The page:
“And you hate it?” Sylvie teased him.

“Stop it. You’re right. It’s more than I ever could have imagined. I use information I never knew I had.”

Sylvie stood up and stepped back from the table. “So now what are you going to do?”

He glanced back and forth. “I don’t know?”

“You’re going back to work. You aren’t going to complain about it any longer. You’re going to be thankful you have what you have and you’re going to leave me alone so I can get this stupid cake going. Will you please tell Henry to hurry so I have a full-blown bakery?”

“Yes ma’am,” Jeff said, mocking in his chagrin. “I’ll be good.”

“You’re right, you will. And the next time you hear about one of your classmates failing in their high-powered job, remember that any one of them could have come to Bellingwood instead of you. You are a lucky man.”

“Okay,” he said. Jeff rinsed his mug out in the sink. “You really are tough.”

Sylvie hugged him. “That’s from being a mom. If you’d really needed a sympathetic ear, I’d have found it within myself to give that to you.”

“Good to know,” he said. “When I’m feeling sad about my love life, will you commiserate with me?”

“Nope, I’ll kick your butt. Commiseration implies that I’m feeling sad about mine. I don’t need that right now. If you want it, fine, but leave me out of it.”

“We don’t get to talk about your love life, do we?” Jeff asked.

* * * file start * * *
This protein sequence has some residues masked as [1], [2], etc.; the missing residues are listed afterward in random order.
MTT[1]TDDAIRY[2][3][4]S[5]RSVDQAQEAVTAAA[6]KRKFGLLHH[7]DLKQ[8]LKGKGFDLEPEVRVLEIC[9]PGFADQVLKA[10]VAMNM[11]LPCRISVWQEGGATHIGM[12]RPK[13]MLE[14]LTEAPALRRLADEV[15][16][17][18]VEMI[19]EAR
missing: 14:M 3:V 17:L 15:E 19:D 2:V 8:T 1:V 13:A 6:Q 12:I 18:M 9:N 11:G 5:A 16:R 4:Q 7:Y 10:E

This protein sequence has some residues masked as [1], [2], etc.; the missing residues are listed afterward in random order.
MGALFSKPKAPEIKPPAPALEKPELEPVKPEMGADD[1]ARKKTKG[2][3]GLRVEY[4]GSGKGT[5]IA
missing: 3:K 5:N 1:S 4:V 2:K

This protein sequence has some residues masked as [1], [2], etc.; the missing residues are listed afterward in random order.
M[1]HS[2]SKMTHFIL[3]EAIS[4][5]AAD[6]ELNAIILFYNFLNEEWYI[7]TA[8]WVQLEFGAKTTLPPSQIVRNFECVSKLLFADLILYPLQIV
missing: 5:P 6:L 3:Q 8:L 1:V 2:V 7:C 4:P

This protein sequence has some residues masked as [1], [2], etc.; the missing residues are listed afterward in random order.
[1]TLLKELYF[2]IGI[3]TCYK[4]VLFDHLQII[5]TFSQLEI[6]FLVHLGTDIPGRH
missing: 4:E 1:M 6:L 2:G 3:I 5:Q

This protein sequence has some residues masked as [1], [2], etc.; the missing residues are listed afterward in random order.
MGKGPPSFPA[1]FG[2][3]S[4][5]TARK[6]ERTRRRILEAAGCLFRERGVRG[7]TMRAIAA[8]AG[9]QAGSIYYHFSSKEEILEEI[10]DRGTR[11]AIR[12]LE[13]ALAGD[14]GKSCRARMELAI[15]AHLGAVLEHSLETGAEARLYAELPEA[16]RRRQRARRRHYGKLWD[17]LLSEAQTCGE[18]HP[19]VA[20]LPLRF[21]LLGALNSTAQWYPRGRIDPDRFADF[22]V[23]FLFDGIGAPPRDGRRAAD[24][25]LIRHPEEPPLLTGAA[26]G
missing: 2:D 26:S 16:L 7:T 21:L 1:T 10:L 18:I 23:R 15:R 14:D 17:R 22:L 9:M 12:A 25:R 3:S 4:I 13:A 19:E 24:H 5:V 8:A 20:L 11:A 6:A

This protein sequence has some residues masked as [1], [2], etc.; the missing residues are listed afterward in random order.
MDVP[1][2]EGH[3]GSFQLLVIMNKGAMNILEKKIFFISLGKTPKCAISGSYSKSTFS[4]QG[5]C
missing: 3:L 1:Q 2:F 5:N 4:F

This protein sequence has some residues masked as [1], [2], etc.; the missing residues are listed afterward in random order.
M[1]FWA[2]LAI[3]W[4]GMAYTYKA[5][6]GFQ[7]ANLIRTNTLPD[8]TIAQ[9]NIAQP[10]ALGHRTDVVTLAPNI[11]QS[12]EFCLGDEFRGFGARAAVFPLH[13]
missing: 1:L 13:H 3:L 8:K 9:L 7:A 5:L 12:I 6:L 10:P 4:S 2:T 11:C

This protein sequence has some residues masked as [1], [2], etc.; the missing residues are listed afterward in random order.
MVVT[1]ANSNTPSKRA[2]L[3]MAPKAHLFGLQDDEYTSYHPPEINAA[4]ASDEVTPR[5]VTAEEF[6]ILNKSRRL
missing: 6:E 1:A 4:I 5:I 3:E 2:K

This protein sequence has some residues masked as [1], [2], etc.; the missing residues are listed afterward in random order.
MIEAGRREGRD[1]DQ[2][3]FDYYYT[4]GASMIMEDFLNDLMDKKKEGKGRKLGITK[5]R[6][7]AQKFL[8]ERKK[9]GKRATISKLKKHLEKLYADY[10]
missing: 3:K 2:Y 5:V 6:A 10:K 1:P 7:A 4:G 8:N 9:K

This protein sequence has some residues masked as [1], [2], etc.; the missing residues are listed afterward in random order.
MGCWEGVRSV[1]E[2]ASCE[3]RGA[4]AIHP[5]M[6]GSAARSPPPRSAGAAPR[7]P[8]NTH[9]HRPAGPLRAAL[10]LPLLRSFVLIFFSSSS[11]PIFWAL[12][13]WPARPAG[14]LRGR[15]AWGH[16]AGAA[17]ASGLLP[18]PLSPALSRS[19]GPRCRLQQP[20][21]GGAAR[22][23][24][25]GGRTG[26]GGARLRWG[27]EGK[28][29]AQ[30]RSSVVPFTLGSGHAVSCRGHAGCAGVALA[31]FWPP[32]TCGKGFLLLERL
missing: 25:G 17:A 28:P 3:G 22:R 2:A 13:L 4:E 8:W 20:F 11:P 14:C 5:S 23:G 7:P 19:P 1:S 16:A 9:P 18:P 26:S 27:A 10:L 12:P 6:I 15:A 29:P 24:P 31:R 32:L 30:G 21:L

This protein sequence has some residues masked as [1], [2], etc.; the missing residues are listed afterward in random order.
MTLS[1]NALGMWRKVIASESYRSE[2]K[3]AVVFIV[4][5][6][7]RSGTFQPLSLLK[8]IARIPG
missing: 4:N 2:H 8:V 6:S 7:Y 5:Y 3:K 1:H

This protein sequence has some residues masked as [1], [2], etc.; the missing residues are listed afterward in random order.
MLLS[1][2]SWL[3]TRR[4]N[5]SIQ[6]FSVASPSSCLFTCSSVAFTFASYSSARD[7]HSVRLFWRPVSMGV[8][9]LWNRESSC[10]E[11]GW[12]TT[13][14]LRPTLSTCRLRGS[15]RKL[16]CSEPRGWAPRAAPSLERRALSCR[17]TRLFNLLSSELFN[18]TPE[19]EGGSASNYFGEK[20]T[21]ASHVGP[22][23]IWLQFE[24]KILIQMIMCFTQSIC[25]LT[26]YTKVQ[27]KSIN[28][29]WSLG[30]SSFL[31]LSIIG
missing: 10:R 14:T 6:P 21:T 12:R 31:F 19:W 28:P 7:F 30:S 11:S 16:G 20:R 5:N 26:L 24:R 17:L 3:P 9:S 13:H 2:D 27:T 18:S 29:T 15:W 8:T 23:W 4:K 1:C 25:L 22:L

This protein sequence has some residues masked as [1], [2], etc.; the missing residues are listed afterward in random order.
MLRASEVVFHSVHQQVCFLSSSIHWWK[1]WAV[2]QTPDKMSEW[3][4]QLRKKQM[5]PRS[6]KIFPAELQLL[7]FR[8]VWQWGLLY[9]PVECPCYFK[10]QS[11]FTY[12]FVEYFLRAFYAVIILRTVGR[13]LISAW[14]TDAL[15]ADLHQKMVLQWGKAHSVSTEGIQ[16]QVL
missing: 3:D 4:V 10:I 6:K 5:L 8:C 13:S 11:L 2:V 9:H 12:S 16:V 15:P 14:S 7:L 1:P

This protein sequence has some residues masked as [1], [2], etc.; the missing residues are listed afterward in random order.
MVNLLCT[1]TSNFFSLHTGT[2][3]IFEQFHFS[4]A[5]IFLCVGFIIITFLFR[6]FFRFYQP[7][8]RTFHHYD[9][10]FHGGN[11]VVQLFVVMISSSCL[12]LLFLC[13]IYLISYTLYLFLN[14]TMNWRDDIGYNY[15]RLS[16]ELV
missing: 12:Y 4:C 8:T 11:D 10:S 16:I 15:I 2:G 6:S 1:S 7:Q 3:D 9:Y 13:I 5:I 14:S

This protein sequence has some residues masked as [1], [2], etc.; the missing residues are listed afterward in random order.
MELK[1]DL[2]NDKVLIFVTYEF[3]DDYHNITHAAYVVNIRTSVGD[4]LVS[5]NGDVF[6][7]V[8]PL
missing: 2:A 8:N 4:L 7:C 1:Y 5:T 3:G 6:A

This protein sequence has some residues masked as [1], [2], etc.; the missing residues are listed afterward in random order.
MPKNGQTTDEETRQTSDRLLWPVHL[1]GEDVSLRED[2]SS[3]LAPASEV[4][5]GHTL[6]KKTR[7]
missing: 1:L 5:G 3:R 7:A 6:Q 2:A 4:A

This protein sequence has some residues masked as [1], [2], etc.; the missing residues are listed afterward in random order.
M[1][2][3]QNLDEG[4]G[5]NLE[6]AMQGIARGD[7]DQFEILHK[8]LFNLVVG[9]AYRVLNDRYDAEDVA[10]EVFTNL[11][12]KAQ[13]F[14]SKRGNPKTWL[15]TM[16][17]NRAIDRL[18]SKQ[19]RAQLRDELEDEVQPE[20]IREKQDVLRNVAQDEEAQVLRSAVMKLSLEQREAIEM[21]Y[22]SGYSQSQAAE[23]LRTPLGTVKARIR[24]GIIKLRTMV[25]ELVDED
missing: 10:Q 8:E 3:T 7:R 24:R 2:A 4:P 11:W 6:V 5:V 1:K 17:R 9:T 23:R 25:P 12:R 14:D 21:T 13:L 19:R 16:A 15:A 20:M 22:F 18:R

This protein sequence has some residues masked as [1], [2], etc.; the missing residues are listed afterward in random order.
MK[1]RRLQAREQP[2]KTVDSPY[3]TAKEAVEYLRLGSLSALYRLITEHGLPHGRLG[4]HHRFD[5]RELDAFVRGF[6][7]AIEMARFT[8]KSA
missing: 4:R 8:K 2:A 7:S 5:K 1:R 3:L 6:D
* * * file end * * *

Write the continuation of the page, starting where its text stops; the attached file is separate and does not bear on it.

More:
“No you don’t. Now go back to work. This cake isn’t making itself.”

Saturday night in Bellingwood

Things are never dull in Bellingwood … and that means there is always something going on up in my mind.

My husband spent the weekend here in Iowa – we hoped to have lots of sunshine so that he could traipse around the neighborhood with his camera. We had a little bit of sunshine and of course, today storm clouds settled in and we’ve seen nothing but grey and rain.

However, Max did some quick cleanup on a couple of shots from yesterday and one or the other will be perfect for Book 10’s cover. Now all I need is a title … oh, and to finish the book. But, all in good time.

As we were driving toward Boone today, I stopped and said, “This is the Bellingwood corner. The town is just over that way about a mile.” He laughed at me. Every time I drive past it, though, that’s what goes through my mind – it’s the Bellingwood corner. In the last month or so, I drove up from Boone and it was getting dark and I could swear I saw enough lights off to the east for it to be a small town. I think the farmer over there is messing with my brain. Or my imagination is a little out of control.